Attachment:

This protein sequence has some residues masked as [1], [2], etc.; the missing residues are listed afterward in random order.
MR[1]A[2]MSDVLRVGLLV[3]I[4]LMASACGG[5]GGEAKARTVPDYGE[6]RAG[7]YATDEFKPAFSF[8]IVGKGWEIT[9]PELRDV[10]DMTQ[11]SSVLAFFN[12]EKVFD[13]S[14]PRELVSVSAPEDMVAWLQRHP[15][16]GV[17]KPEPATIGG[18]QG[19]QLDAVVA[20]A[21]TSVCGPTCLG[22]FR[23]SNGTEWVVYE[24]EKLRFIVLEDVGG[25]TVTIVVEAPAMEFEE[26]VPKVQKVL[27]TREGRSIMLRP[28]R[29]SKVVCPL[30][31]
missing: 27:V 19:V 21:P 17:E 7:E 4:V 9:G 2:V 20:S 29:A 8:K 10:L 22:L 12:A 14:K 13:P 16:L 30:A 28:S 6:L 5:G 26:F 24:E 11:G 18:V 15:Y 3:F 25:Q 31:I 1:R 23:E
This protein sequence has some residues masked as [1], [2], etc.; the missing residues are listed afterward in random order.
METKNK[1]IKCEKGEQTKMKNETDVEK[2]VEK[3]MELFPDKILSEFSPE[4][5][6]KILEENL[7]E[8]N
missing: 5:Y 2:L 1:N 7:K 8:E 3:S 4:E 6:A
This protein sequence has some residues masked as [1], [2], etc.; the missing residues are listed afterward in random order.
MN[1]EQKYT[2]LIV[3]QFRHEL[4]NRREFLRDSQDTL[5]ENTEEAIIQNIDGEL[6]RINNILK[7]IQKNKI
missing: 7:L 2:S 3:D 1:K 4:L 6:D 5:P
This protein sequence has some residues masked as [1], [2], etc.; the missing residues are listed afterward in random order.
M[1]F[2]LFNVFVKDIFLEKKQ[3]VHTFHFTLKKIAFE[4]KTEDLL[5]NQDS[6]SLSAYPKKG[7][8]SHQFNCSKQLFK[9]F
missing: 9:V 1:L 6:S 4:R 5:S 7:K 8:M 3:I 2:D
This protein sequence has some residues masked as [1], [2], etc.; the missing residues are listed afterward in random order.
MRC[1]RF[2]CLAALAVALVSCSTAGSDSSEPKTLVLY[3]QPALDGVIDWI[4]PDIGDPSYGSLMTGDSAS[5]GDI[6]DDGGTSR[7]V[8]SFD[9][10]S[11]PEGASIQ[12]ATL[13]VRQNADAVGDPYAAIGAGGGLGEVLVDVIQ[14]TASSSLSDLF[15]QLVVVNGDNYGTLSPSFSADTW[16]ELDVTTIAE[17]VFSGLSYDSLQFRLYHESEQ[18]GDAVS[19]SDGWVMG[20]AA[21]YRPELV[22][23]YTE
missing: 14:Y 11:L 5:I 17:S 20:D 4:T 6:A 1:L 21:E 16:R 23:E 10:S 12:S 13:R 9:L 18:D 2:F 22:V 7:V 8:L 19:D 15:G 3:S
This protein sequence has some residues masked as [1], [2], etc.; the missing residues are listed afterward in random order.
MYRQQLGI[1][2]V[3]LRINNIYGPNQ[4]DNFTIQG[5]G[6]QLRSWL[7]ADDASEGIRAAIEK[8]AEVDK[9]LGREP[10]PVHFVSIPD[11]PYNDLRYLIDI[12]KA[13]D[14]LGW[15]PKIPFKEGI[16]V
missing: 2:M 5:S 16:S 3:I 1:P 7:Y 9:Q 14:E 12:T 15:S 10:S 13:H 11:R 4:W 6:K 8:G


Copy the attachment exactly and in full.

This protein sequence has some residues masked as [1], [2], etc.; the missing residues are listed afterward in random order.
MR[1]A[2]MSDVLRVGLLV[3]I[4]LMASACGG[5]GGEAKARTVPDYGE[6]RAG[7]YATDEFKPAFSF[8]IVGKGWEIT[9]PELRDV[10]DMTQ[11]SSVLAFFN[12]EKVFD[13]S[14]PRELVSVSAPEDMVAWLQRHP[15][16]GV[17]KPEPATIGG[18]QG[19]QLDAVVA[20]A[21]TSVCGPTCLG[22]FR[23]SNGTEWVVYE[24]EKLRFIVLEDVGG[25]TVTIVVEAPAMEFEE[26]VPKVQKVL[27]TREGRSIMLRP[28]R[29]SKVVCPL[30][31]
missing: 27:V 19:V 21:P 17:E 7:E 4:V 9:G 2:V 20:S 29:A 8:K 10:L 22:L 12:A 14:K 13:P 16:L 30:A 28:S 6:L 5:G 26:F 24:E 11:G 18:V 15:Y 3:F 25:Q 31:I 1:R 23:E
This protein sequence has some residues masked as [1], [2], etc.; the missing residues are listed afterward in random order.
METKNK[1]IKCEKGEQTKMKNETDVEK[2]VEK[3]MELFPDKILSEFSPE[4][5][6]KILEENL[7]E[8]N
missing: 5:Y 2:L 1:N 7:K 8:E 3:S 4:E 6:A
This protein sequence has some residues masked as [1], [2], etc.; the missing residues are listed afterward in random order.
MN[1]EQKYT[2]LIV[3]QFRHEL[4]NRREFLRDSQDTL[5]ENTEEAIIQNIDGEL[6]RINNILK[7]IQKNKI
missing: 7:L 2:S 3:D 1:K 4:L 6:D 5:P
This protein sequence has some residues masked as [1], [2], etc.; the missing residues are listed afterward in random order.
M[1]F[2]LFNVFVKDIFLEKKQ[3]VHTFHFTLKKIAFE[4]KTEDLL[5]NQDS[6]SLSAYPKKG[7][8]SHQFNCSKQLFK[9]F
missing: 9:V 1:L 6:S 4:R 5:S 7:K 8:M 3:I 2:D
This protein sequence has some residues masked as [1], [2], etc.; the missing residues are listed afterward in random order.
MRC[1]RF[2]CLAALAVALVSCSTAGSDSSEPKTLVLY[3]QPALDGVIDWI[4]PDIGDPSYGSLMTGDSAS[5]GDI[6]DDGGTSR[7]V[8]SFD[9][10]S[11]PEGASIQ[12]ATL[13]VRQNADAVGDPYAAIGAGGGLGEVLVDVIQ[14]TASSSLSDLF[15]QLVVVNGDNYGTLSPSFSADTW[16]ELDVTTIAE[17]VFSGLSYDSLQFRLYHESEQ[18]GDAVS[19]SDGWVMG[20]AA[21]YRPELV[22][23]YTE
missing: 14:Y 11:L 5:I 17:S 20:D 4:T 6:A 1:L 21:E 16:R 23:E 10:S 12:S 13:R 9:L 18:D 2:F 22:V 7:V 8:L 19:D 15:G 3:S
This protein sequence has some residues masked as [1], [2], etc.; the missing residues are listed afterward in random order.
MYRQQLGI[1][2]V[3]LRINNIYGPNQ[4]DNFTIQG[5]G[6]QLRSWL[7]ADDASEGIRAAIEK[8]AEVDK[9]LGREP[10]PVHFVSIPD[11]PYNDLRYLIDI[12]KA[13]D[14]LGW[15]PKIPFKEGI[16]V
missing: 2:M 5:S 16:S 3:I 1:P 7:Y 9:Q 14:E 12:T 15:S 10:S 13:H 11:R 4:W 6:K 8:G